Archive for the ‘Technology’ Category

Information & democracy

Posted: September 6, 2010 in Finance, Politics, Technology
Tags: ,

Where is our information coming from? I don’t mean reportage. I don’t mean news. I mean INFORMATION. Data. Figures. Facts.

Information on politics. Information on finance. Clear information about where money is going. How else can we be expected to make informed decisions, when it comes to voting?

How do we know what we know? An article in a newspaper. A blog post. Occasionally a report. Isolated. Often vague. Sometimes biased. Hard to read up on. Often featuring jargon. Sometimes gossipy.

The internet has made it far easier to get these snippets of information. It hasn’t made it any easier to get clear, consistent, up-to-date information.

The lifeblood of a democracy is the people, making decisions based on what they believe is right according to the facts. If the facts aren’t available, the very concept of democracy begins to fade as only those in the upper echelons of power know what we as a country are dealing with. The people become susceptible to misinformation, to misunderstanding, to giving up (as remarked upon by this article.)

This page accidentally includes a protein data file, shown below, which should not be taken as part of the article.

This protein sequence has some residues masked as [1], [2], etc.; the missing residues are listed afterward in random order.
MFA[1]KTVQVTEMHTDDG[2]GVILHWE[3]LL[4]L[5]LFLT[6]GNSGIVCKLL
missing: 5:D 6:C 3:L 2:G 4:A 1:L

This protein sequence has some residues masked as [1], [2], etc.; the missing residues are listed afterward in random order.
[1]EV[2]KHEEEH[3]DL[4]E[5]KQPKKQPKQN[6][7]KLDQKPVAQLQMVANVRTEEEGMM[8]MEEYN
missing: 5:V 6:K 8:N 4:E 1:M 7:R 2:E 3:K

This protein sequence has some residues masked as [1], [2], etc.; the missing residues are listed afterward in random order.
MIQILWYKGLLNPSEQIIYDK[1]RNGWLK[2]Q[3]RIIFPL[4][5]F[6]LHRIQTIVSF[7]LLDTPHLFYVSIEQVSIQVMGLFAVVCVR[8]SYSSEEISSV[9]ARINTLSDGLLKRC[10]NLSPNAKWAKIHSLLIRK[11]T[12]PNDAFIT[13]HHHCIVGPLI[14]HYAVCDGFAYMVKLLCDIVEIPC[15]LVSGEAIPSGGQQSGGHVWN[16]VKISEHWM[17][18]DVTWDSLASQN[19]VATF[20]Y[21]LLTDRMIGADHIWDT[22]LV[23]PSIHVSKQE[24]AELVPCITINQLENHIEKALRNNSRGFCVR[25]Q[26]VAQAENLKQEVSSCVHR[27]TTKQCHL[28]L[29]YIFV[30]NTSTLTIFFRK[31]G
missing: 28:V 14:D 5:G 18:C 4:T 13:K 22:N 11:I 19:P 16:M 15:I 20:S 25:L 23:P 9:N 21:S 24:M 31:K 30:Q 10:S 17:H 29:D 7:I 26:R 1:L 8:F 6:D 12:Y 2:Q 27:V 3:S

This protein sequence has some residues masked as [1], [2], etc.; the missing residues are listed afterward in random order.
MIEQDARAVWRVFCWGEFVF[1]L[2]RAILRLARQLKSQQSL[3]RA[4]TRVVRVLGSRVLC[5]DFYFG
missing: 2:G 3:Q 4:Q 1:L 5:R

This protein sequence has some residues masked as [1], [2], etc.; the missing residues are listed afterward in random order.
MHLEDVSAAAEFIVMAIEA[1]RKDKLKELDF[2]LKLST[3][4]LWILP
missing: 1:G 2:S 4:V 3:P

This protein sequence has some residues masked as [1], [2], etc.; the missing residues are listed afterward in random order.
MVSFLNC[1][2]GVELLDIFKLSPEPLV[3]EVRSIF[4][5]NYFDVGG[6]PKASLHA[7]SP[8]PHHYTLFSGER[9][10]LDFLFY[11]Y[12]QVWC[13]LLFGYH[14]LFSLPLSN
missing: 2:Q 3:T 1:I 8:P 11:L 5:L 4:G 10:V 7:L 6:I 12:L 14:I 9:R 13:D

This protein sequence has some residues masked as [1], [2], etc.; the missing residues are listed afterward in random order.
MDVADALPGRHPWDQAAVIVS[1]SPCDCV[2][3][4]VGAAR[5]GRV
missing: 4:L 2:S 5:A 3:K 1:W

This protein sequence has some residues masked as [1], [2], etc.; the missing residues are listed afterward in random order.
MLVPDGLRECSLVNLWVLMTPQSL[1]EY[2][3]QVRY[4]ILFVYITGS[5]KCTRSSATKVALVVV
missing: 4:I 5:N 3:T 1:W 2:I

Those people I know who are apathetic as regards politics and finance say it’s because they don’t understand. I don’t understand much more than they do. I try, but it’s difficult. And that’s because there’s little in the way of clear information out there, worded in a way that the lay person can understand. Because after all, when the votes are in it’s the lay person calling the shots.


Does anyone else know anything about this policy that was proposed in July to give teachers greater powers to search students and to confiscate mobile phones and music players? I came across an old article (July) about it and there doesn’t seem to be much online about it.

And why aren’t we concerned? A personal search is demeaning and will drive wedges into teacher-pupil relationships. Ever wondered why a lot of people really don’t like airport staff? Yep, that’s right, personal searches.

Teachers and pupils need to have respect and trust in each other to get the best out of the educational system. I’m not saying it’s perfect now (hmep hmep… that’s my sarcastic laugh), but if personal searches are made more widespread it will become worse.

I don’t object too much to the idea of searching for knives and other weapons – although it’s definitely not ideal, it’s better than having weapons on school campuses – but how do teachers arrive at the people to search? They can’t search everyone.

But back to the mobile phones/music players. Yes, they can be disruptive for learning. I’ve done it, most people who’ve been in a classroom since they became widespread have done it. But surely initiatives conceived by both staff and pupils together would be more effective? In one class I did, we had the policy that if you weren’t confident of not using it, you put it in a cardboard box. Then, if a phone not in the cardboard box went off or a music player was discovered being used, it was confiscated. It sounds pretty crap, but it worked. And it was surprising – the classes in which pupils liked and respected the teacher had a very low incidence of device usage.